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Friday, November 7, 2014

Single Malt Report: Benromach Peat Smoke 2004

Two weeks ago, I led a tasting session for a group of great folks who were relatively new to whisky.  While prepping for it and considering all of the stuff that's helpful to beginners, I inevitably started thinking about the whisky "regions".  The "regions" are still being included in whisky pamphlets, maps, ad propaganda, and even in books published by professional writers.  But other than for geographic purposes (as I use them on my blog), the "regions" are have become meaningless.  Islay does not make the only heavily peated whisky in Scotland, nor do all the Ileach distilleries make peated whisky of consistent quality.  There's light wispy (even triple-distilled) single malt being made outside of the Lowlands.  Bladnoch, a Lowlander, was making quality peated malt before its closure.  The "Island" distilleries each have their own very specific style (see Tobermory versus The World).  Campbeltown distilleries often seem to have an industrial, almost grimy, style thanks to Springbank, Glengyle, and Glen Scotia; but, again, Springbank has a triple-distilled brand (Hazelburn) and Longrow, a heavily-peated brand that can kick the asses of most of the Islays right now.  And, yes, a few Speyside distilleries are making competitive peated whiskies as well.  So those regions, which could once be used as relevant helpful shorthand, have become neither relevant nor helpful nor shorthand.

I'm following up Tuesday's review of one peated Speysider with another peated Speysider today.  This time it's a highly peated (50+ppm at maltings) single malt from Gordon & MacPhail's distillery, Benromach.  Sadly, I'm way behind in my Benromach experience.  Because they're one of the ten smallest distilleries in Scotland and because G&M pried it out of United Distillers claws in 1993 (after it had been mothballed for ten years) I really want to root for their success.  But if the whisky isn't good, then there's no need to cheerlead another so-so distillery.  So far, their ten year old makes for decent drinking and I like their Organic product, though I may be alone on the latter.  Here's a recent batch of their heavily peated stuff.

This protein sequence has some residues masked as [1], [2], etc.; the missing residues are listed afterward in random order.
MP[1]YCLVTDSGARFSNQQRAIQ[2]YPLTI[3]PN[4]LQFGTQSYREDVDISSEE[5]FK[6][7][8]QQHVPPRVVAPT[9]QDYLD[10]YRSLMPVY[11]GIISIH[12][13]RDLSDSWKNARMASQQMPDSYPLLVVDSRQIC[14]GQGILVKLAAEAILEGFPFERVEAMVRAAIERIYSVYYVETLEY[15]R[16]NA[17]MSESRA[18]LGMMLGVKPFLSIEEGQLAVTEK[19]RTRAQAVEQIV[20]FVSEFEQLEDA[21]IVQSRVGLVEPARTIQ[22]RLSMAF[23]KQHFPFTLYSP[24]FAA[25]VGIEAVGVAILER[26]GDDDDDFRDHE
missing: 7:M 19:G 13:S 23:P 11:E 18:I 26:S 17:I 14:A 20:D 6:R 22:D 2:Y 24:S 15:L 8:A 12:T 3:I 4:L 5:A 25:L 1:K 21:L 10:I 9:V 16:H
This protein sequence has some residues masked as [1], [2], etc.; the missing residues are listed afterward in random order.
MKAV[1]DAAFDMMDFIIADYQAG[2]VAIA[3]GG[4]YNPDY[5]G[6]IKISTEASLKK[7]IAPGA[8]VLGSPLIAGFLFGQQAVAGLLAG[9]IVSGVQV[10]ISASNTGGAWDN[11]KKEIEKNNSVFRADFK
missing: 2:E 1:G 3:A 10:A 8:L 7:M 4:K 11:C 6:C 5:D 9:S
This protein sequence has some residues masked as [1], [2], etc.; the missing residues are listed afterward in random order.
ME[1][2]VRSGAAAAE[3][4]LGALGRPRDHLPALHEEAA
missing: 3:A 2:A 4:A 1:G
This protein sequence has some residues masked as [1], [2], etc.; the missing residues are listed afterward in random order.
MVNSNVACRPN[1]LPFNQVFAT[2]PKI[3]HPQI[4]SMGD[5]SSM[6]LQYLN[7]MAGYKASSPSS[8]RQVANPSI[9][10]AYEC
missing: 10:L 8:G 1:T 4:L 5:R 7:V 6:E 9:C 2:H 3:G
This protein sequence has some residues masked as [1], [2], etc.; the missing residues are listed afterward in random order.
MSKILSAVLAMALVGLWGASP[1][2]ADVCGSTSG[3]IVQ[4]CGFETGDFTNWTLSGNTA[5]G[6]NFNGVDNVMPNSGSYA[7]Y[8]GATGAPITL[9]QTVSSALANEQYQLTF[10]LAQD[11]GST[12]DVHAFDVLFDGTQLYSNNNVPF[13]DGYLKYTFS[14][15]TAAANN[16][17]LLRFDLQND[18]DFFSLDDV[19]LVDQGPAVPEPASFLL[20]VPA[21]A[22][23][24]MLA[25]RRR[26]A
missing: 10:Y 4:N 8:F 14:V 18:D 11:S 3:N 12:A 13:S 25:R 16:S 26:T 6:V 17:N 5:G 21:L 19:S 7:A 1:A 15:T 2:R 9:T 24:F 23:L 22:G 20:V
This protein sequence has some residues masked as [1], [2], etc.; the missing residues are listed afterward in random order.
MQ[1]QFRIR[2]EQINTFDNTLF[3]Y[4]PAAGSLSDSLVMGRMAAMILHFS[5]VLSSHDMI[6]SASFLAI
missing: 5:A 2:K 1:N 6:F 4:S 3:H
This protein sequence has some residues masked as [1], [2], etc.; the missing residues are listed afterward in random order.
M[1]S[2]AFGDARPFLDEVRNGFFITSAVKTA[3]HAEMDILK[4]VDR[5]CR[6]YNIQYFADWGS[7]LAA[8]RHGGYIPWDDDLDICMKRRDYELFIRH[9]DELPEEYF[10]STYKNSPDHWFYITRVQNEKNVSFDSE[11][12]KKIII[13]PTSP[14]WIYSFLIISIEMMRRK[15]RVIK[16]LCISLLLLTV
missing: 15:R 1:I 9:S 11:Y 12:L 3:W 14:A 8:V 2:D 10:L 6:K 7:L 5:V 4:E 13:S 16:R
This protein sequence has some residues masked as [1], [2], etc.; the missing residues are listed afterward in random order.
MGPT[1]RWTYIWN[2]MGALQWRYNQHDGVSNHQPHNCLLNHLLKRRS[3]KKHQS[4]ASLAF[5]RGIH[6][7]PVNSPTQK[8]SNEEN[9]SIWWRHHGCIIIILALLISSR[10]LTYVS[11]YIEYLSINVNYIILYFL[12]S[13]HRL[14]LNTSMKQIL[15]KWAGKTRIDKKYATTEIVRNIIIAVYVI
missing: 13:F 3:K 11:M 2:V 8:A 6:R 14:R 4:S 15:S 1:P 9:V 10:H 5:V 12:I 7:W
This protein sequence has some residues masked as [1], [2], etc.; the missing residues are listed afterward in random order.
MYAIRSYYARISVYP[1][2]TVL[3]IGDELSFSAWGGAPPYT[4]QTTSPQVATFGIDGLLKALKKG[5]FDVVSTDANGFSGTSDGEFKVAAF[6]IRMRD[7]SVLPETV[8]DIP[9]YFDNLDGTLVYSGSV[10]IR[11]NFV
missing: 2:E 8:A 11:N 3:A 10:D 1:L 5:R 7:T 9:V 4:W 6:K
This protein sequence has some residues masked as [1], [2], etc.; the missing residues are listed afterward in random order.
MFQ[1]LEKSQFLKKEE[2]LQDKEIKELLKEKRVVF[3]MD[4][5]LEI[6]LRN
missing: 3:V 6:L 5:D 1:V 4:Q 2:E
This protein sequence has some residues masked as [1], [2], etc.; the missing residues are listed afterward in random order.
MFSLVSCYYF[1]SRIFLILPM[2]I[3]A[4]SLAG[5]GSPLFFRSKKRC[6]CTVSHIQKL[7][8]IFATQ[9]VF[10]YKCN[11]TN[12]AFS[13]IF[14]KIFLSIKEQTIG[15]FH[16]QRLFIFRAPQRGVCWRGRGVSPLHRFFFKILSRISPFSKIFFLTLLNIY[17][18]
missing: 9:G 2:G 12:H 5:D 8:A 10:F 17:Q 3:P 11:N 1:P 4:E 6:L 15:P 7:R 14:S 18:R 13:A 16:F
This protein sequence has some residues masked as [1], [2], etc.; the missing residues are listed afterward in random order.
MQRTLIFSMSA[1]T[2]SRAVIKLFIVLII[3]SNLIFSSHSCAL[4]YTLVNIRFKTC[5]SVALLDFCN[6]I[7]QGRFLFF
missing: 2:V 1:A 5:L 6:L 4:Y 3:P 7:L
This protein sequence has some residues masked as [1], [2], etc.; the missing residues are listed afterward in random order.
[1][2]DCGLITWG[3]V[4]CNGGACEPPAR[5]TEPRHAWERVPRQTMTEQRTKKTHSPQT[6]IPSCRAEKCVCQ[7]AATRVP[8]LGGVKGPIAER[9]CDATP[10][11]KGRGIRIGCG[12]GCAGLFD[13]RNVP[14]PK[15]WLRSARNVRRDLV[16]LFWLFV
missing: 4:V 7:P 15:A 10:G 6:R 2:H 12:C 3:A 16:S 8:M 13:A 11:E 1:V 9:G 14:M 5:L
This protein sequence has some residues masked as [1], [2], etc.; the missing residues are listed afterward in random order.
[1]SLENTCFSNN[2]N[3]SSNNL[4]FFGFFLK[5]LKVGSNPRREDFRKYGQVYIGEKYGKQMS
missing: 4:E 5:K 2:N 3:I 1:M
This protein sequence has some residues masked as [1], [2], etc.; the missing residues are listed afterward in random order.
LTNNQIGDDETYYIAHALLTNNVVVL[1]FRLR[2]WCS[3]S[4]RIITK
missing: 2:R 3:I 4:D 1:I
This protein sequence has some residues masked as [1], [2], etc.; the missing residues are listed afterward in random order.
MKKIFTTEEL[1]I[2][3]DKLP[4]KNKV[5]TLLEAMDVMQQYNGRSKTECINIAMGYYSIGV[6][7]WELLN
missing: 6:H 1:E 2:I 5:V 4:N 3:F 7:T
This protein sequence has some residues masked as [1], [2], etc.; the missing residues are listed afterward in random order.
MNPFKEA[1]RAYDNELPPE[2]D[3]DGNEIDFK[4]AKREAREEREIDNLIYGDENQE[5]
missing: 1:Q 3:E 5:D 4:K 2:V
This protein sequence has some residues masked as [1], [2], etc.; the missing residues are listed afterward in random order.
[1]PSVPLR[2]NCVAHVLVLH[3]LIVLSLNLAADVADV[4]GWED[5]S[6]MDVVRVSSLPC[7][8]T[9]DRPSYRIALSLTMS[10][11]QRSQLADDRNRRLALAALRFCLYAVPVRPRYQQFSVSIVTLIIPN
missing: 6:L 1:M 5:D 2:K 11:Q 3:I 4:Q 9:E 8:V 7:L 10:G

Distillery: Benromach
Ownership: Gordon & MacPhail
Age: 8-9 years (2004 - 8/2/13)
Maturation: first-fill ex-bourbon casks
Region: Speyside (Findhorn)
Alcohol by Volume: 46%
Peat PPMs: 53
Chillfiltered? No.
Caramel Colored? Probably not
(Thanks to Eric S. for the sample!  Eric, please let me know if any of my data is incorrect and I'll update it ASAP.  Thanks!)

The color is of a pinot grigio.  The nose begins with vanilla-covered roasted peat.  Very roasty and toasty in general.  There are some youthful rubber and acetone notes, but they're in the far background.  Apples and pears around the edges.  A whiff of sea air and sugary pastry notes.  Seems to get more vibrant as it opens up, but overall it's not as peaty as I had expected.  There's more peat smoke (as per the name) in the palate, though it doesn't dominate.  Big notes of cinnamon, anise, and vanilla lead the way.  Then cinnamon toast (cinnamon + granulated sugar + butter + toast).  Smaller notes of tangy lemons, sea salt, and notebook paper in the distance.  The peat gets dustier in the finish.  The tangy lemons and cinnamon toast fill up the most space, though the whole experience is sort of short.

Vanilla, cinnamon, and barley move to the fore in the nose.  The peat recedes further but is still present.  Spiced orange peel and overripe mango start to emerge.  An oak pulp element develops after some time.  The palate becomes rather shy.  There's some pleasant bitterness hovering around the cinnamon, peat, bacon, brown sugar, and dust.  A hint of bacon remains in the finish, as does the peat smoke and cinnamon toast.

The first thing I noticed with this whisky is that the Peat Smoke is more like peat smoke.  Perhaps it has something to do with the shape of the stills, but the peat is very mellow considering its levels (50+ppm at malt) are similar to Ardbeg and Kilchoman, while being higher than Laphroaig and Lagavulin.  I'd say that most Caol Ila (30-35ppm) and some Ardmore (10-15) single malts register their phenolics more aggressively than this one.  This isn't necessarily a problem, delicate peat can be gorgeous.  It just caught me off-guard.

The whisky is much better without water than with, though the fruit notes that develop in the hydrated nose are nice.  At times all the sugar, cinnamon, paper, rubber, and acetate notes make this feel even younger than its age.  The overall mildness of the package may appeal to people who don't want peat fireworks, but the name is "Peat Smoke" thus it's the peat geeks who will buy it first.  And I'm not sure this will impress the geeks.

Overall it's decent, without any gruesome sins, and gets better with some air.  But right now (in their price range) they're dealing with BenRiach as competition in their geographic neighborhood and Kilchoman in the youthful peater category.  This may get close to Curiositas, but has a ways to go before it reaches Machir Bay's quality.  But since the Peat Smokes are done in small batches perhaps they will nail it well in other releases.  I would drink this again, but I'll pass on a bottle.

Availability - Some US specialty retailers
Pricing - $55-$80
Rating - 80